Calcium Alone Won't do a Thing for Reducing Hip Fractures
Posted Jul 03 2008 4:12pm
I have to say that it came as absolutely no surprise to me when the USDA's Agricultural News Service released a new study showing that calcium alone doesn't do a thing to protect against bone fractures. I've been saying for years that the calcium recommendations for Americans completely miss the point, which is that it's calciumbalance- how much goes in vs. how much goes out- that's important, not the absolute amount of calcium you ingest.
The findings of the ANS also don't surprise me for a second reason: Calcium alone is pretty ineffective as a supplement. Calcium only works its magic when it's combined with synergistic minerals and vitamins that help it get into the bone where you want it to be.
Bess Dawson-Hughes, director of the Bone Metabolism Laboratory at the Jean Mayer USDA Human Nutrition Research Center on Aging at Tufts University, Boston, Mass and her research team looked at calcium intake studies that had been published between January 1960 and December 2006. The studies overall included over 177,000 women and over 68,000 men.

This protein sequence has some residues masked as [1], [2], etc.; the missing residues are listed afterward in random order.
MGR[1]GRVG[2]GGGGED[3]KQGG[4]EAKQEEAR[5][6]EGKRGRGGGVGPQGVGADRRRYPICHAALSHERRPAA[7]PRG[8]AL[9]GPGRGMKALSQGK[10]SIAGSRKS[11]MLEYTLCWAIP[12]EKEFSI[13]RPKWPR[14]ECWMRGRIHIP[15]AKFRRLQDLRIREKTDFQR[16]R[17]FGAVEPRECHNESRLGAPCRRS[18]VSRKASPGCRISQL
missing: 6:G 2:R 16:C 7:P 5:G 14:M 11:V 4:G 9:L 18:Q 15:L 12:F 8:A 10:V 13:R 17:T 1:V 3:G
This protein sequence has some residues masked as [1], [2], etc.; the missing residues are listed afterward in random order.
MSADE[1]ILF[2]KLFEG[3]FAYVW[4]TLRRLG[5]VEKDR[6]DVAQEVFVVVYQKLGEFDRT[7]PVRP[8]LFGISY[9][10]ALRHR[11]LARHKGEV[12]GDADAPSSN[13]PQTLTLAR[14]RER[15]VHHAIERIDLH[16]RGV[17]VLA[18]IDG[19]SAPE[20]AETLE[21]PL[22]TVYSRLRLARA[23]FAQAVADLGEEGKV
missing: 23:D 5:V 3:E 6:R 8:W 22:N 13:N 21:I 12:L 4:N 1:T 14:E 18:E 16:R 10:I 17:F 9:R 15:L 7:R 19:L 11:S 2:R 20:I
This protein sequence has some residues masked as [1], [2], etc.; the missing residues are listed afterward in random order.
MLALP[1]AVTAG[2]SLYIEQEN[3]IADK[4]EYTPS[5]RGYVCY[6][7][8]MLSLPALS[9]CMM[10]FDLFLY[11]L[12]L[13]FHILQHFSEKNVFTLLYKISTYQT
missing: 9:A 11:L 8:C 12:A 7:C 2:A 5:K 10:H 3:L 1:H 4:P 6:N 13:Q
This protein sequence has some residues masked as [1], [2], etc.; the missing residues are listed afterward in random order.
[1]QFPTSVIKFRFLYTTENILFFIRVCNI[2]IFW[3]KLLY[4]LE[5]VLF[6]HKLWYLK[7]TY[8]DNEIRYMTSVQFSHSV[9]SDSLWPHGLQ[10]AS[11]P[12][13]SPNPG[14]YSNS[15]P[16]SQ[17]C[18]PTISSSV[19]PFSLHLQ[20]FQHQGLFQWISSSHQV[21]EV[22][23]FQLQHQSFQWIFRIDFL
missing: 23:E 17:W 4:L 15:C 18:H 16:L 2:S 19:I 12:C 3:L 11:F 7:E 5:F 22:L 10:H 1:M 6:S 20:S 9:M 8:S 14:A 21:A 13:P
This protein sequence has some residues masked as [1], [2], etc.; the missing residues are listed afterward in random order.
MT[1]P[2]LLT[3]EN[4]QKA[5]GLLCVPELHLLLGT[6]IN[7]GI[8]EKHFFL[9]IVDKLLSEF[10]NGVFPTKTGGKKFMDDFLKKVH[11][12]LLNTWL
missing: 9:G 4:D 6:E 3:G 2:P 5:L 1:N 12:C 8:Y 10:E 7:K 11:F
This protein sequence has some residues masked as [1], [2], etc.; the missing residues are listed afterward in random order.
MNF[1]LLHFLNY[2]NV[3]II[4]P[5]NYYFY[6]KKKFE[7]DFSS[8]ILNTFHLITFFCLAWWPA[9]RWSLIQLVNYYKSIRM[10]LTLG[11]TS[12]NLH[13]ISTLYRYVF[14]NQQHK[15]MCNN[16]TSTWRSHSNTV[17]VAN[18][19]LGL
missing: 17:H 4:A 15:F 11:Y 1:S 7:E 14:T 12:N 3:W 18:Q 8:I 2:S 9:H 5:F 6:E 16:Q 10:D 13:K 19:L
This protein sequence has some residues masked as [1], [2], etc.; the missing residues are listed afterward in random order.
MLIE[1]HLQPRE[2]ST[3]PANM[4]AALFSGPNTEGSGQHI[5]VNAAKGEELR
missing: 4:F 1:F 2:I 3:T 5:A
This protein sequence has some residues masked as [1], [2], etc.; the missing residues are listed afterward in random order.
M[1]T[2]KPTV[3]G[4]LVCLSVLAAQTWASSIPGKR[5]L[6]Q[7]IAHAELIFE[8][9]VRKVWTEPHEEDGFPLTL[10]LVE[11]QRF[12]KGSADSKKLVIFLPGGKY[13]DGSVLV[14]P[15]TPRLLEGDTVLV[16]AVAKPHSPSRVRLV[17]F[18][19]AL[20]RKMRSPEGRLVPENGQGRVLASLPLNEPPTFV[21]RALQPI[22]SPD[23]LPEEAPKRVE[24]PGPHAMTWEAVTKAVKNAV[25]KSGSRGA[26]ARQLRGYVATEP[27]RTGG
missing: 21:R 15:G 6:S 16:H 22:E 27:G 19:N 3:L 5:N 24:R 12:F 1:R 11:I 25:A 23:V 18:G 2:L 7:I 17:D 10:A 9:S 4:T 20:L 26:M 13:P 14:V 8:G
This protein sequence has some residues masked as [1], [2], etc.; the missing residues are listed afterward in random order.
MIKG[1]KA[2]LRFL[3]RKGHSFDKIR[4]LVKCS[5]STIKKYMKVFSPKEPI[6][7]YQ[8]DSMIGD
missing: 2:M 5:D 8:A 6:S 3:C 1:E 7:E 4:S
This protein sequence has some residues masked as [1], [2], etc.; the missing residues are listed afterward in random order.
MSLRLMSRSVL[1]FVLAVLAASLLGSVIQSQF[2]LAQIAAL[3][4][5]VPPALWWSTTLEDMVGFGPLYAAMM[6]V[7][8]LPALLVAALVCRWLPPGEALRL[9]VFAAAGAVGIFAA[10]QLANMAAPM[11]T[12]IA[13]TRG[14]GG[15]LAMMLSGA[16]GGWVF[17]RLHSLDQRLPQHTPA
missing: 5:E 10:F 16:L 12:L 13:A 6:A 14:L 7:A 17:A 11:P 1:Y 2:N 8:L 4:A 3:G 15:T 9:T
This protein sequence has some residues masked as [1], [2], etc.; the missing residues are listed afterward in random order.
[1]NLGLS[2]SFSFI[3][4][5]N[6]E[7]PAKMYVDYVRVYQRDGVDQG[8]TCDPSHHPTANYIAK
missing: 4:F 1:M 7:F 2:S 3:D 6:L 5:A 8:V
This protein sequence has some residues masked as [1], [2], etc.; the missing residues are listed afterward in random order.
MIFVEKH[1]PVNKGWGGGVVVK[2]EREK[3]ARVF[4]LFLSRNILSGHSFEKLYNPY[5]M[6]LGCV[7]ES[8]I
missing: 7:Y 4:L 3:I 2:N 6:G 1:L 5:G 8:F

The results? Calcium intake byitself"is not appreciably associated with hip fracture risk in men or women".
Does that mean you shouldn't take calcium? Not at all. But make sure you're taking a well-designed bone support formula (likeOsteo Sheath,OsteoPrime Forte, orCal-6-Magall of which contain synergistic nutrients needed to produce a result- nutrients like magnesium, manganese, boron, silica, and especially vitamin D. Without at the very least magnesium and vitamin D, you’re not going to get the potential benefit of calcium.
Weight bearing exercise is one of the best bone strengtheners on the planet, and will do way more for you than taking 1500 mg of calcium or drinking three glasses a day of milk. And remember, it's about calciumbalance- you need to pay attention to the "deficit" side of the equation, meaning the items in your diet that rob your body of calcium- like sugar, for example, or the phosphoric acid in sodas.
It's also worth pointing out that dairy isn't necessary for preventing osteoporosis. The countries with the highest dairy consumption also have the highest rates of osteoporosis.